The Truth About At-Home Food Sensitivity Tests
At-home food sensitivity tests have increased in availability and popularity over the last few years. Today, there are several companies offering modernized testing that claim to provide credible, validated results that measure the body’s immune response to different foods. Theoretically, by understanding what foods cause a response and subsequent elimination of those foods should improve overall health and wellness. Can tests utilizing samples taken at home and shipped to a lab provide accurate results though?
To properly explore the validity of at-home food sensitivity tests, it is pertinent to understand the sample collection and testing processes. The majority of at-home tests currently available measure the body’s production of immunoglobulin (IgG) antibodies in response to various foods. Immunoglobulin (IgG) antibodies are collected through a blood sample. Lancets are provided to prick a finger and drop blood onto a collection card. The card is then placed in a biohazard bag and shipped back to the company. Once received, the samples are tested at certified labs and the personalized results are returned.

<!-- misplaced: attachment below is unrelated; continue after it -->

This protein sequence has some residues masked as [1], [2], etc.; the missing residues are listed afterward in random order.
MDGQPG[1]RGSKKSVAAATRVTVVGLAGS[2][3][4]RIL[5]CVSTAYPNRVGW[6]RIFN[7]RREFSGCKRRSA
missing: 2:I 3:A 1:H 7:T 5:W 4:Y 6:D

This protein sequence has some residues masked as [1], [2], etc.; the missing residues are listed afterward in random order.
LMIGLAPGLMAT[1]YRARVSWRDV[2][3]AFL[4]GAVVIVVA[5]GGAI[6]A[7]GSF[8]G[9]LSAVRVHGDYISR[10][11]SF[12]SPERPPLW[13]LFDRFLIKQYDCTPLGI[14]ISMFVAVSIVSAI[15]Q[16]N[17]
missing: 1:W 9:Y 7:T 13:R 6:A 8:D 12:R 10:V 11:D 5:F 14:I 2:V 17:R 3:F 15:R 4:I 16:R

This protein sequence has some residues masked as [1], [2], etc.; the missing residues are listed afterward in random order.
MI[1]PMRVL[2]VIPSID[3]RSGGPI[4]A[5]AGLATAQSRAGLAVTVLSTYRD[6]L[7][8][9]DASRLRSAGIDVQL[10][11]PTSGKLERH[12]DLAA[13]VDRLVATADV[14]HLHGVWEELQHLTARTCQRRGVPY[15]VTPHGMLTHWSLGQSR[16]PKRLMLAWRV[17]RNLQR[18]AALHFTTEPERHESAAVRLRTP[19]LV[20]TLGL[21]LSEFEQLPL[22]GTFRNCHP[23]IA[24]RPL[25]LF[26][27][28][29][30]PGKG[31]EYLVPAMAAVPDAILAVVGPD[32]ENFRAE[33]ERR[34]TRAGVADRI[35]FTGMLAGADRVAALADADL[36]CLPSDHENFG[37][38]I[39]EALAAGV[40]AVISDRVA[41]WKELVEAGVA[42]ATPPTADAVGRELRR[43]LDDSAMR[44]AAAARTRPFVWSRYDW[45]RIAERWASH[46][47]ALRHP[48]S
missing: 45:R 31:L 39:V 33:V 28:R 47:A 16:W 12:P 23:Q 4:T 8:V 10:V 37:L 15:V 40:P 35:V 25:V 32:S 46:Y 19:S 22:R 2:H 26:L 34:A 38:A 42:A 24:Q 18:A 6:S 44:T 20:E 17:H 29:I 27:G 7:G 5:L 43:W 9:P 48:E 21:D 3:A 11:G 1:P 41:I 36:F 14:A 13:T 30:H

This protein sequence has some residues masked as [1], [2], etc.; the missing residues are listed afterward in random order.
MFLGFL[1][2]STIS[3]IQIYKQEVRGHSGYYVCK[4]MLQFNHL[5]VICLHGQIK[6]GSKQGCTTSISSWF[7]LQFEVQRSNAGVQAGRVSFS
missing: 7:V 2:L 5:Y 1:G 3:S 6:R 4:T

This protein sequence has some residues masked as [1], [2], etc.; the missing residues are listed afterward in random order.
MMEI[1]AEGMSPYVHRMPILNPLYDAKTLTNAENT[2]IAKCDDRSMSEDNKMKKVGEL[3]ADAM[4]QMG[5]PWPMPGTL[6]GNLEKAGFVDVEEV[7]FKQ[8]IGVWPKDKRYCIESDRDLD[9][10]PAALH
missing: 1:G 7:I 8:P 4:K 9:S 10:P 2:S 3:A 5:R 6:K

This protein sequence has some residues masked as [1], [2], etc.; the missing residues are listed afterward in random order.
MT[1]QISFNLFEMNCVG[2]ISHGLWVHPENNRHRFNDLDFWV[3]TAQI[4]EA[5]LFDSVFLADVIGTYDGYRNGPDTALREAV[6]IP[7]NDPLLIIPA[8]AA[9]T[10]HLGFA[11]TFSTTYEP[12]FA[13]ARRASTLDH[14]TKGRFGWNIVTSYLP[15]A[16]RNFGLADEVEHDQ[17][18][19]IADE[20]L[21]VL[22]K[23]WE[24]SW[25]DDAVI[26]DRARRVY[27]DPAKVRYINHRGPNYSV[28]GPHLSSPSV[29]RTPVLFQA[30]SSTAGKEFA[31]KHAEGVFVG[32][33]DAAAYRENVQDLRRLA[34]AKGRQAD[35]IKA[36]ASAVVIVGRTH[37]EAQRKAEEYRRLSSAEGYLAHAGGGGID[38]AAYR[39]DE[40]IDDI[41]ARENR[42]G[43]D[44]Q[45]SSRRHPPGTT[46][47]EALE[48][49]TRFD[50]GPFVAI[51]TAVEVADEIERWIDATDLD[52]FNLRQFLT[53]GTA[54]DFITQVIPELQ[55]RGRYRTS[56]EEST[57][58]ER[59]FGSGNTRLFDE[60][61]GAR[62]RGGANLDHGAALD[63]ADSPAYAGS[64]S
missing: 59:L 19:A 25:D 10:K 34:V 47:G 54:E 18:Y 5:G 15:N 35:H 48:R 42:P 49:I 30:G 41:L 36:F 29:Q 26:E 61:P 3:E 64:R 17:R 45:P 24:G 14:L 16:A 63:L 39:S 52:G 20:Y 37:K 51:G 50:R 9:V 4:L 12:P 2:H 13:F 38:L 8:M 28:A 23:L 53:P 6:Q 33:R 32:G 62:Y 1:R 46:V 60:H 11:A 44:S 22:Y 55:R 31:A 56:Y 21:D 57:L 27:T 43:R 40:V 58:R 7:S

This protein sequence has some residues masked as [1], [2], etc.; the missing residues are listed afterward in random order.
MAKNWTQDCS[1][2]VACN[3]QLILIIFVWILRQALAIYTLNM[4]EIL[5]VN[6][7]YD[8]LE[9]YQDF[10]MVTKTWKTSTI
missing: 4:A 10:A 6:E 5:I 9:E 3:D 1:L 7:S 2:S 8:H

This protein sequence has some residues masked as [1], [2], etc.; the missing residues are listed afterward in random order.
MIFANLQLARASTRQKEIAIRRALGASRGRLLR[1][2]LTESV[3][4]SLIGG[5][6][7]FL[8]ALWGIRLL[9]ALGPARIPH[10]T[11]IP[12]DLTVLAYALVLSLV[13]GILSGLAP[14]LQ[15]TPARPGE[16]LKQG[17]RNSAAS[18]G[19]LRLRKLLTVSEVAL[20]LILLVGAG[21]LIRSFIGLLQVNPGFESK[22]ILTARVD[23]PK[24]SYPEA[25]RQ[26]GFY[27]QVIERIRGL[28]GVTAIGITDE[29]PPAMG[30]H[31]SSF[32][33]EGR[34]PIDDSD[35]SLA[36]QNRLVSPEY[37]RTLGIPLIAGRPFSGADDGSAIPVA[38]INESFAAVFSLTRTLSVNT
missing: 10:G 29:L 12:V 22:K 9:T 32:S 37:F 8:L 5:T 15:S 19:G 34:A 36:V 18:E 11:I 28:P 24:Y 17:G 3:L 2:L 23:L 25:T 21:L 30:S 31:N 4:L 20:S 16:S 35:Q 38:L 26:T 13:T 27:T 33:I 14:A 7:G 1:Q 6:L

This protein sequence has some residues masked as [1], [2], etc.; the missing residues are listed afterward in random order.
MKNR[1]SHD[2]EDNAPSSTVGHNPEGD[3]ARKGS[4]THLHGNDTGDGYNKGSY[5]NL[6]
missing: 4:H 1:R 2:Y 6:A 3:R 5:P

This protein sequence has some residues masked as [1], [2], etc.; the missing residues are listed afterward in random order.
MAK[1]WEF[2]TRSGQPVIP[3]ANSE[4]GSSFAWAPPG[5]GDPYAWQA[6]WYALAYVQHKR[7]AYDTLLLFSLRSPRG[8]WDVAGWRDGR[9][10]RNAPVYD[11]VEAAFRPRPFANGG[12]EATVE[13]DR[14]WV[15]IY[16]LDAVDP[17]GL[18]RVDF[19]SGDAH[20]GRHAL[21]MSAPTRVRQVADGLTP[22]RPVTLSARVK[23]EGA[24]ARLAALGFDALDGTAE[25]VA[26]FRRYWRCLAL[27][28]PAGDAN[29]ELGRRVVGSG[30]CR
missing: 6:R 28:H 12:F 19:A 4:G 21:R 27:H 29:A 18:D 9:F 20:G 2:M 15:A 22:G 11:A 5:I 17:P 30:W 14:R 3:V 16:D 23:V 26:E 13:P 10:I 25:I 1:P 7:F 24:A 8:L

According to the Academy of Nutrition and Dietetics, food sensitivity tests are not an official medical diagnosis and the evidence supporting the ability of the blood tests to assess problems with eating certain foods is questionable. As mentioned previously, these look at the presence of IgG antibodies in response to various foods, however, most people produce IgG antibodies after eating and are not specifically linked to a person’s sensitivity. The Academy of Nutrition and Dietetics also notes, “Because IgG blood tests have not been proven to identify food sensitivities or allergies, there is a lack of evidence to support making changes based on their findings.”
At this time, it is best to make an appointment with your healthcare provider should you suspect certain foods are causing health problems. Based on your symptoms, they may refer you to an allergist or recommend further testing.